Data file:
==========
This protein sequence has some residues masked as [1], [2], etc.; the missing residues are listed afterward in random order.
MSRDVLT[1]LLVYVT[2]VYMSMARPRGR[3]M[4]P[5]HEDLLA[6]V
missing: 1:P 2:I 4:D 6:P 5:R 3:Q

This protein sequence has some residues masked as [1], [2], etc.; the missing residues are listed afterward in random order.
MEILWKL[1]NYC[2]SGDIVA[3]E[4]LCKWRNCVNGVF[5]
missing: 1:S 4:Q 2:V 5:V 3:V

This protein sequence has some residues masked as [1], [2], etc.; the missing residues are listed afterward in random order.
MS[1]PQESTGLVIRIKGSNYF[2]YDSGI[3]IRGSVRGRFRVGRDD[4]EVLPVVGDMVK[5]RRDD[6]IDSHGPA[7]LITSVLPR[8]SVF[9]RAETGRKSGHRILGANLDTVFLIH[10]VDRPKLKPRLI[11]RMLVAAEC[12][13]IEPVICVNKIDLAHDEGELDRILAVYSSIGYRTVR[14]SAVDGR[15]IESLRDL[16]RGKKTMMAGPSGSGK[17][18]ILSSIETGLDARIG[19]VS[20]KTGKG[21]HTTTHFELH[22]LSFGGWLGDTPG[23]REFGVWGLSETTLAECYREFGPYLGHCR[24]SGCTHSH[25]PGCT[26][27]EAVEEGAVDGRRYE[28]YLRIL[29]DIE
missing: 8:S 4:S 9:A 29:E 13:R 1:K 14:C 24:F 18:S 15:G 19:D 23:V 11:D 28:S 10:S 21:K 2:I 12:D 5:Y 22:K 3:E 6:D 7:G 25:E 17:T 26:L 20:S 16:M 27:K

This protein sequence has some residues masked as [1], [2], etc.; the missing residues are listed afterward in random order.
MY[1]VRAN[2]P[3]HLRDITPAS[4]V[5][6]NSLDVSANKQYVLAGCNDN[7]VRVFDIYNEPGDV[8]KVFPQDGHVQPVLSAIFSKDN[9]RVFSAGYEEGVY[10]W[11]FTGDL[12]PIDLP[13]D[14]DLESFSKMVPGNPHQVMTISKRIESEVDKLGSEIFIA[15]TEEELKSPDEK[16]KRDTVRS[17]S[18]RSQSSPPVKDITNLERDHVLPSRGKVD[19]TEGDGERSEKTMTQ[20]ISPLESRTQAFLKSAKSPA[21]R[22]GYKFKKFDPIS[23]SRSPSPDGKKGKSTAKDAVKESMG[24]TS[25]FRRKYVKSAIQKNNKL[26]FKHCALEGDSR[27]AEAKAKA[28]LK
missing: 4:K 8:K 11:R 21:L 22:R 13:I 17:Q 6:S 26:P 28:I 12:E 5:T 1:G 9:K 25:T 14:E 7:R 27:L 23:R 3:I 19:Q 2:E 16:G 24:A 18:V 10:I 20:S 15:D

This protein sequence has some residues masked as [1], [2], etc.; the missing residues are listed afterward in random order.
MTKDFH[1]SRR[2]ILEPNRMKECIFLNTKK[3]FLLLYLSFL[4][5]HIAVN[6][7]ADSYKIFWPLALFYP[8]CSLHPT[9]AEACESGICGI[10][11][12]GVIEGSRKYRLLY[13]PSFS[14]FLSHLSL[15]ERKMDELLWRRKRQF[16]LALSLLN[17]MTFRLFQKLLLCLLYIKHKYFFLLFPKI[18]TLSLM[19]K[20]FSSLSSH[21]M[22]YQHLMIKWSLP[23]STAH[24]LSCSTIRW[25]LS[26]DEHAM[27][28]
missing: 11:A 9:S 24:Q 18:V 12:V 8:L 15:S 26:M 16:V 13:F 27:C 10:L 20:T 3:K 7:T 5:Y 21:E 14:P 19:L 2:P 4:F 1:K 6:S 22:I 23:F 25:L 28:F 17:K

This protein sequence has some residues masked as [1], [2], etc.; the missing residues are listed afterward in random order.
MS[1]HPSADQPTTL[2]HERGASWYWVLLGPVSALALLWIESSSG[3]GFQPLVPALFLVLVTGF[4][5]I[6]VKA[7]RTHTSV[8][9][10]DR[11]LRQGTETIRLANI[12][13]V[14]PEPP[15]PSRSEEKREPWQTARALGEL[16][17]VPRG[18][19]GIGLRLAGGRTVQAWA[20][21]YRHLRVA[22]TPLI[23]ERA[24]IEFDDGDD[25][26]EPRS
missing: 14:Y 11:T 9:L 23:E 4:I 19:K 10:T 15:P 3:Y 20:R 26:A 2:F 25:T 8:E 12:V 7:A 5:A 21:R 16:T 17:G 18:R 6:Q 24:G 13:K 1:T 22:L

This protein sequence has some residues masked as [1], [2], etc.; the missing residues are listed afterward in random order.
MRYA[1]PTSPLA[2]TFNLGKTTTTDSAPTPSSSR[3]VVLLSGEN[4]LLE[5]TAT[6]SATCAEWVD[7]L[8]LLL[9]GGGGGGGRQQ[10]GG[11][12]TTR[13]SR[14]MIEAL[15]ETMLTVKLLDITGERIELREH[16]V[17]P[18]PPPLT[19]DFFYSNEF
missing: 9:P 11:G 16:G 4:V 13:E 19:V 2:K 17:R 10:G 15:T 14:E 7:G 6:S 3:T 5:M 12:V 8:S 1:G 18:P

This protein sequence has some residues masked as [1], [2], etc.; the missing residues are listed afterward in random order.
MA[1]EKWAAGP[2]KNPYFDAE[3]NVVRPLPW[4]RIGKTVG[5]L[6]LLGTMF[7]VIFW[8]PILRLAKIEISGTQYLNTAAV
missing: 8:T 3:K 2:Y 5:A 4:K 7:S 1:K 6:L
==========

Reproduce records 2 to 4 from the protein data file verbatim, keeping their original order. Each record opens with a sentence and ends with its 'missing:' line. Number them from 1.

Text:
This protein sequence has some residues masked as [1], [2], etc.; the missing residues are listed afterward in random order.
MEILWKL[1]NYC[2]SGDIVA[3]E[4]LCKWRNCVNGVF[5]
missing: 1:S 4:Q 2:V 5:V 3:V

This protein sequence has some residues masked as [1], [2], etc.; the missing residues are listed afterward in random order.
MS[1]PQESTGLVIRIKGSNYF[2]YDSGI[3]IRGSVRGRFRVGRDD[4]EVLPVVGDMVK[5]RRDD[6]IDSHGPA[7]LITSVLPR[8]SVF[9]RAETGRKSGHRILGANLDTVFLIH[10]VDRPKLKPRLI[11]RMLVAAEC[12][13]IEPVICVNKIDLAHDEGELDRILAVYSSIGYRTVR[14]SAVDGR[15]IESLRDL[16]RGKKTMMAGPSGSGK[17][18]ILSSIETGLDARIG[19]VS[20]KTGKG[21]HTTTHFELH[22]LSFGGWLGDTPG[23]REFGVWGLSETTLAECYREFGPYLGHCR[24]SGCTHSH[25]PGCT[26][27]EAVEEGAVDGRRYE[28]YLRIL[29]DIE
missing: 8:S 4:S 9:A 29:E 13:R 1:K 14:C 24:F 18:S 15:G 19:D 23:V 11:D 28:S 10:S 21:K 2:I 12:D 5:Y 22:K 3:E 6:D 7:G 25:E 17:T 26:L 20:S 16:M 27:K

This protein sequence has some residues masked as [1], [2], etc.; the missing residues are listed afterward in random order.
MY[1]VRAN[2]P[3]HLRDITPAS[4]V[5][6]NSLDVSANKQYVLAGCNDN[7]VRVFDIYNEPGDV[8]KVFPQDGHVQPVLSAIFSKDN[9]RVFSAGYEEGVY[10]W[11]FTGDL[12]PIDLP[13]D[14]DLESFSKMVPGNPHQVMTISKRIESEVDKLGSEIFIA[15]TEEELKSPDEK[16]KRDTVRS[17]S[18]RSQSSPPVKDITNLERDHVLPSRGKVD[19]TEGDGERSEKTMTQ[20]ISPLESRTQAFLKSAKSPA[21]R[22]GYKFKKFDPIS[23]SRSPSPDGKKGKSTAKDAVKESMG[24]TS[25]FRRKYVKSAIQKNNKL[26]FKHCALEGDSR[27]AEAKAKA[28]LK
missing: 4:K 8:K 11:R 21:L 22:R 13:I 17:Q 6:S 26:P 28:I 12:E 5:T 1:G 9:K 25:T 14:E 7:R 27:L 23:R 3:I 19:Q 2:E 16:G 24:A 18:V 10:I 20:S 15:D